There was no difference in 28-day mortality between those who received placebo and simvastatin in the hypo-inflammatory group [16% versus 17%, respectively]. In contradistinction – within the hyper-inflammatory sub-group – the provision of simvastatin conferred a 13% absolute risk reduction in 28-day mortality [from 45% to 32%] which was statistically-significant. Interestingly, the survival curves for those randomized to simvastatin versus placebo in the hyper-inflammatory sub-group separated nearly immediately and remained distinct through 90 days. Mirroring the mortality findings, ventilator-free days was also higher in the hyper-inflammatory group who received simvastatin as compared to placebo but ventilator-free days was not different within the hypo-inflammatory group. While ventilator-free days were clinically-significantly different, it did not reach statistical significance.
As previously argued, there is tacit linkage between direct, pulmonary ARDS – as described by Gattinoni – and the sub-phenotype 1 molecular classification. The corollary also appears to hold, that is, the hyper-inflammatory, sub-phenotype 2 resembles indirect, extra-pulmonary ARDS. The re-analysis of HARP-2 reinforces these suppositions – the distribution of direct and indirect ARDS risk factors was significantly different across the two molecular sub-phenotypes with risk factors for direct ARDS favouring sub-phenotype 1 and vice versa. Importantly, however, sepsis, pneumonia and aspiration were common among both groups which speaks to the messy nature of clinical medicine; direct and indirect ARDS are neither clinically nor molecularly mutually exclusive. For example, a bad aspiration pneumonia in the right lung [i.e. direct ARDS] can indirectly insult the left lung.
That these two molecular sub-phenotypes were found in yet another cohort – with astonishingly similar mortality rates [see table 1] – adds to their external validity. Additionally, disparate avenues of research converge as the same molecular flavour of ARDS seemingly benefits from higher PEEP, conservative fluids and now an anti-inflammatory pharmaceutical [i.e. simvastatin].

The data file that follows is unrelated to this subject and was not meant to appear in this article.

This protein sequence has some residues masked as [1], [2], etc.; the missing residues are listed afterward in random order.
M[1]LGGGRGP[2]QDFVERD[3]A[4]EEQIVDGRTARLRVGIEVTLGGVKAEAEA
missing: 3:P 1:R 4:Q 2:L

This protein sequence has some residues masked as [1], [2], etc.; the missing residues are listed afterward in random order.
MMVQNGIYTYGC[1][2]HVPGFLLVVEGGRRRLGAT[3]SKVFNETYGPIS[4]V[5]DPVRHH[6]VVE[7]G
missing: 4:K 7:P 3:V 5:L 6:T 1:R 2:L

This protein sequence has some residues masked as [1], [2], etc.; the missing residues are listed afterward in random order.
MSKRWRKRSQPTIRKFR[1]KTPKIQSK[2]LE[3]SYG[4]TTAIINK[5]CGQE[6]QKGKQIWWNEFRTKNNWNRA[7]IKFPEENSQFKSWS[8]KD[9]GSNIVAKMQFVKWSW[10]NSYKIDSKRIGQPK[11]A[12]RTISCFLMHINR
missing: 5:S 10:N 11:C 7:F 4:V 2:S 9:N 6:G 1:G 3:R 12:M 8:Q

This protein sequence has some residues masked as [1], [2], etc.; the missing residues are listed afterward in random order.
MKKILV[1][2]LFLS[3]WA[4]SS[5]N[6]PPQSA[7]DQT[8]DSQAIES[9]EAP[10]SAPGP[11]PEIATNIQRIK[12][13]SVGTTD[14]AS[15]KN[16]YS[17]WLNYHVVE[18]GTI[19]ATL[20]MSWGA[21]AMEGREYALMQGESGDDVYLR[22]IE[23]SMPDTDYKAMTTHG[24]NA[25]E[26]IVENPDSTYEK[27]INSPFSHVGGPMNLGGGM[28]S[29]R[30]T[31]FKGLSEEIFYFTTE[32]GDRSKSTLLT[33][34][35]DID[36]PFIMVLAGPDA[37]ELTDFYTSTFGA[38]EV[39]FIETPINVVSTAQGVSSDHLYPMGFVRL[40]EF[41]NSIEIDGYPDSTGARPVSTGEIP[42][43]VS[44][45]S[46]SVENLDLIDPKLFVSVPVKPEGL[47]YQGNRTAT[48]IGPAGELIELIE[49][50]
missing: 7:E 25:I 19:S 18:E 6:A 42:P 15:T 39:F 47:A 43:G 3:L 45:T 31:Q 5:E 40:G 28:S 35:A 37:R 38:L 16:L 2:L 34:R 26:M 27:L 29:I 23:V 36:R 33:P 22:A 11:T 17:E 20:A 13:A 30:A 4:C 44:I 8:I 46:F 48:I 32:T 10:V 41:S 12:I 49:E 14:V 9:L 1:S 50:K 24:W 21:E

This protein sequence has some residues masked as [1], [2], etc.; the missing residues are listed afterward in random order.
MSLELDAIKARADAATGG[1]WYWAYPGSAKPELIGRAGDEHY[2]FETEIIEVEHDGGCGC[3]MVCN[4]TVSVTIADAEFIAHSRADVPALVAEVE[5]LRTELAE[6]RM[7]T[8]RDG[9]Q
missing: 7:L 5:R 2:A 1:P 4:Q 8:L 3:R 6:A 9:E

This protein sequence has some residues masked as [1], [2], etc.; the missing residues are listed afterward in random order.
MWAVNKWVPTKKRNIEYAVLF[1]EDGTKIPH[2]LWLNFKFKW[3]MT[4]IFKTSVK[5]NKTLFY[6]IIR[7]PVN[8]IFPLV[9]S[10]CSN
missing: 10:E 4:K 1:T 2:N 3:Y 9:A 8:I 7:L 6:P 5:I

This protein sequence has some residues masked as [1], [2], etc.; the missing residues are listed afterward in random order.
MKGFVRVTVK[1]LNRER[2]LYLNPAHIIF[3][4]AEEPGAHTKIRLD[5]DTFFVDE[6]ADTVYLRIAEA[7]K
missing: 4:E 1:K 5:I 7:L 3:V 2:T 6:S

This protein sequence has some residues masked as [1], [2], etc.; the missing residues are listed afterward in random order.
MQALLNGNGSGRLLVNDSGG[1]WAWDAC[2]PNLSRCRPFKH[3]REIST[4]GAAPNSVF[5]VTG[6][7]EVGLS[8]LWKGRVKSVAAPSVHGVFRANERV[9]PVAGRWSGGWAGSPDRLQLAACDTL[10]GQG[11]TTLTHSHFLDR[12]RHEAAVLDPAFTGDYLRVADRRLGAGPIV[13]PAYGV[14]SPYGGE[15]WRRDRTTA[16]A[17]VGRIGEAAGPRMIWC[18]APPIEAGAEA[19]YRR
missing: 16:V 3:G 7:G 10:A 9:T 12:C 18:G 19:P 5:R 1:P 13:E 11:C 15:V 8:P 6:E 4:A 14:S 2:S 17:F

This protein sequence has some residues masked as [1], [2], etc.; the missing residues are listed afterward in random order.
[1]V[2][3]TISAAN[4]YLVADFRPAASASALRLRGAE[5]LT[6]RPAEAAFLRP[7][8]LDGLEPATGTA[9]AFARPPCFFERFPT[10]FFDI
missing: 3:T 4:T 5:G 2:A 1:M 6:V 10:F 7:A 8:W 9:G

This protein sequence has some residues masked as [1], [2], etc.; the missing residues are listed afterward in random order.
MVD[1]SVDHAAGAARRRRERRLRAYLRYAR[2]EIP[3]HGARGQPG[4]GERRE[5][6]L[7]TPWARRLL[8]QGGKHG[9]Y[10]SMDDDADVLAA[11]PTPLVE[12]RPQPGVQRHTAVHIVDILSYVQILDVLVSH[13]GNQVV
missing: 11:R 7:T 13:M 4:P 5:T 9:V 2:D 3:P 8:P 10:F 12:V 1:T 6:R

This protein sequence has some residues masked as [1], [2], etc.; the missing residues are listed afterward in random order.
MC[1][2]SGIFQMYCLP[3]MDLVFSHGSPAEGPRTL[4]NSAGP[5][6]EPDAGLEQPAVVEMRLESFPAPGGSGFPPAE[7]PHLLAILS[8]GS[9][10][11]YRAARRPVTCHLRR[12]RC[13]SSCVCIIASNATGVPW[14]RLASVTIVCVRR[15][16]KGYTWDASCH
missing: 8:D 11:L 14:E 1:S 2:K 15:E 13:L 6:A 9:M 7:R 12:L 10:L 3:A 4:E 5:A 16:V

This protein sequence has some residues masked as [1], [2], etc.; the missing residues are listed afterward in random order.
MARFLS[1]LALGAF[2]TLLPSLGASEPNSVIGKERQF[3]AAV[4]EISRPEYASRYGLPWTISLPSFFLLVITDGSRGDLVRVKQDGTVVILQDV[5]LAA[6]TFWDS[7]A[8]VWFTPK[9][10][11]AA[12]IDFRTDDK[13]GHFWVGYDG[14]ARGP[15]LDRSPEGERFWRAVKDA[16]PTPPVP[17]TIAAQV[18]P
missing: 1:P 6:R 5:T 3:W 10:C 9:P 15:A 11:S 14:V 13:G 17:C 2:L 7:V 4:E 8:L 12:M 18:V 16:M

Table 1: mortality rates between sub-phenotype 1 and 2 in retro-spective analyses of previous ARDS trials. 90-days chosen as this metric directly reported in all sub-analyses
Given the above, should the use of steroids in ARDS be re-addressed using this molecular paradigm? What about NSAIDS, anti-TNF therapies, ketoconazole and/or immune nutrition [e.g. the OMEGA trial]? The reasonable reader may skeptically scrutinize these post-hoc assessments as statistical fishing expeditions. Further, because of the relatively small number of patients included in each sub-phenotype’s exposure to placebo or intervention, the observed absolute risk reduction in mortality is relatively fragile; definitive management recommendations cannot be – currently – conferred. Nevertheless, there is merit to the concept of ‘precision medicine,’ and the hypotheses generated by these authors certainly deserve prospective consideration.
Return to Case
The patient is continued on broad-spectrum antibiotics, including therapy for tick-borne zoonoses as a potential cause of ARDS; simvastatin is held given its interaction with quinine. Over 4 days the patient gradually improves whilst maintaining ‘higher’ PEEP, avoiding aggressive recruitment maneuvers and adopting conservative intravenous fluid management; neither prone positioning nor APRV are required. As suspected by the admitting fellow, Wright-Giesma staining of thin blood smears confirmed intra-erythrocytic parasites.
Dr. Kenny is the cofounder and Chief Medical Officer of Flosonics Medical; he is also the creator and author of a free hemodynamic curriculum at heart-lung.org